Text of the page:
Bed Bath & Beyond shares plummet 25% after sales warning includes surprise margin decline

Bed Bath & Beyond Inc. shares plummeted over 25% in Wednesday trading after the home goods retailer gave preliminary financial results that included same-store sales declines that analysts expected and margin pressure that they did not.

For December 2019 and January 2020, Bed Bath & Beyond BBBY, -26.36%  said same-store sales fell 5.4% due to traffic declines, inventory management issues and promotions and markdowns. Among those inventory issues was the lack of key product on the shelves.

“We are beginning to make bold and broad-based changes to modernize our business and better serve our customers,” said the company’s new chief executive, former Target Corp. TGT, +1.59%  executive Mark Tritton.

“Our ability to achieve this and change the trajectory of our current results will take time, as we remaster the fundamentals of merchandising, pricing and promotion, and focus on our digital channels as part of our go-forward strategy.”

Same-store sales in bricks-and-mortar locations fell nearly 11% while digital sales grew almost 20%.

Gross margin for the period fell around 300 basis points due largely to the aforementioned promotions and higher online sales.

“The surprise was not in comparable-store sales, but in both gross and SG&A [sales, general and administrative expense] margins,” wrote Wedbush analysts led by Seth Basham.

SG&A as a percentage of sales grew about 390 basis points.

Wedbush sees “glimmers of hope” in the digital sales growth, and is upbeat about the “bold changes” that Tritton is starting to make to transform the business. Wedbush rates Bed Bath & Beyond stock outperform with an $18 price target.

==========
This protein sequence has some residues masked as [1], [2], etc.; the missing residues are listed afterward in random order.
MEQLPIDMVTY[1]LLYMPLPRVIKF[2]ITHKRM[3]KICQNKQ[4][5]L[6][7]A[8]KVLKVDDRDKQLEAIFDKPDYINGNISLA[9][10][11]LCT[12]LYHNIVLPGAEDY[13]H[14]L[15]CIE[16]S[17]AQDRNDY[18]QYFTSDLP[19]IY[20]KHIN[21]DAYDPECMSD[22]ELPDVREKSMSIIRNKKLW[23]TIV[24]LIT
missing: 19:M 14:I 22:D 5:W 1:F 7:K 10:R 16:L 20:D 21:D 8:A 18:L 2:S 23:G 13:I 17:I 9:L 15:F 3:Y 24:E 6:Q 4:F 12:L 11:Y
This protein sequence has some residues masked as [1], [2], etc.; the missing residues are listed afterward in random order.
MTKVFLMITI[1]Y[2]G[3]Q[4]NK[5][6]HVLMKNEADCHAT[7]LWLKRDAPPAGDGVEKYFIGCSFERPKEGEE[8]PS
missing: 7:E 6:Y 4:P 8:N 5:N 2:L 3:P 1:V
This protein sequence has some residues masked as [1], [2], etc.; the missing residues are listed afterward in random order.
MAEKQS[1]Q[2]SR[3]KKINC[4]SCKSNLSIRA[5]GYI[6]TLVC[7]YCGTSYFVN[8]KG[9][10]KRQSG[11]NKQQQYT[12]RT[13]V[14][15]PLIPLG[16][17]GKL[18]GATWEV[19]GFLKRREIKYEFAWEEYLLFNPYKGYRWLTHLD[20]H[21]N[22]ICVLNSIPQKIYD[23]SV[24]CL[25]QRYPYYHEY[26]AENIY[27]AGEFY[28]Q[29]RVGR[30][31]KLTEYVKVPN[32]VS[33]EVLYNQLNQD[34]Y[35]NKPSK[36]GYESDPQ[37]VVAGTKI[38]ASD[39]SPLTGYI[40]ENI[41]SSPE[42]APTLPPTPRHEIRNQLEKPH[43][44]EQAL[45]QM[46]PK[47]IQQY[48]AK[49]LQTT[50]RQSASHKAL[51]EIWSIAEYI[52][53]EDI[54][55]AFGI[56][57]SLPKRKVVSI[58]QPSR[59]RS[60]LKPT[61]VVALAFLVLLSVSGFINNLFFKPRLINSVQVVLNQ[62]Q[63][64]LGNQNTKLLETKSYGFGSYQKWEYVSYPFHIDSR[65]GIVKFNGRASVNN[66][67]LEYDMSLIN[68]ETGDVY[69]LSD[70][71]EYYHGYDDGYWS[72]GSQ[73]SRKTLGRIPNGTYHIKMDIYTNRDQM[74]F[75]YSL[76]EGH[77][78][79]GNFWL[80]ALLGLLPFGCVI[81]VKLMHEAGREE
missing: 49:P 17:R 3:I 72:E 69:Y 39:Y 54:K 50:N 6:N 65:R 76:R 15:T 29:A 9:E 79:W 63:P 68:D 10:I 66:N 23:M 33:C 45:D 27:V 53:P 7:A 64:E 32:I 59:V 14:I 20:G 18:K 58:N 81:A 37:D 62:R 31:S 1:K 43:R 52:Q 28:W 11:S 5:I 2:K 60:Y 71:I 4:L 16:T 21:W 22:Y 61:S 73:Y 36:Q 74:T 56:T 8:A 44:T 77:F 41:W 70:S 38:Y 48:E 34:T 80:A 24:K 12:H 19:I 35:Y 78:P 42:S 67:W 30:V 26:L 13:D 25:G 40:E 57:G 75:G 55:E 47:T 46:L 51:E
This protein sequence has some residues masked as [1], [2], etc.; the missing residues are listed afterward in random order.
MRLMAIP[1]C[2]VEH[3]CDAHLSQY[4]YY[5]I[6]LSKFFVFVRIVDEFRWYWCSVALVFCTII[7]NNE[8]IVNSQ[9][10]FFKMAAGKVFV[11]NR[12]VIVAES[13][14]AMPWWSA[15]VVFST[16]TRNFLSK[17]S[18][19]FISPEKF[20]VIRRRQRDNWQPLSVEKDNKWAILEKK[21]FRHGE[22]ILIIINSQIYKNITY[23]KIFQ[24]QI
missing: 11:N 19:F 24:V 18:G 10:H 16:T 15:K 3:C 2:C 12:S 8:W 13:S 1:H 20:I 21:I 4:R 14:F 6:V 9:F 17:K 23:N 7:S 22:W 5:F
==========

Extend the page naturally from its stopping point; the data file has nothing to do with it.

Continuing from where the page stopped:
But Wells Fargo is more downbeat about the announcement.

“In our view, this represents a discouraging start to the Tritton era, and while it’s widely understood that a Bed Bath & Beyond turnaround would be no easy task, we believe it’s safe to say that near-term improvement appears increasingly unlikely at this point,” analysts led by Zachary Fadem wrote.

Wells Fargo rates Bed Bath & Beyond stock underweight with a $10 price target, down from $12.

KeyBanc Capital Markets notes the margin decline and SG&A impact, but looks to future possibilities, which includes monetizing assets, selling noncore businesses, cutting costs, and improving the merchandising.

“Looking ahead, competition remains intense (from both online and physical retailers), and it will take significant work to reposition the business to remain viable in the long-term, particularly considering the poor sales trends in 2019,” analysts said.

KeyBanc rates Bed Bath & Beyond shares overweight with a $16 price target, down from $18.

And: Coronavirus could drive up out-of-stocks at stores by April: Wells Fargo

Raymond James analysts agrees that there’s potential but said the update “tested [their] patience” because it provided no details.

“Unfortunately, this reminds us of the ‘old’ Bed Bath & Beyond investor communication,” analyst Bobby Griffin said.

Still Raymond James rates the stock strong buy with a $14 price target, down from $17 based on the asset sales potential.

“While we expect some criticism for our recommendation, we want to hear what the long-term strategy is from new CEO Tritton and ultimately what assets will remain, before we fully judge the feasibility of a turnaround,” the note said.

Bed Bath & Beyond has an average hold rating and $13.80 price target, according to 20 analysts polled by FactSet.

Bed Bath & Beyond shares have fallen 30.3%. The Consumer Discretionary Select Sector SPDR ETF XLY, +0.80%  has gained almost 21%. And the S&P 500 index SPX, +0.46%  is up 22.8% for the period.

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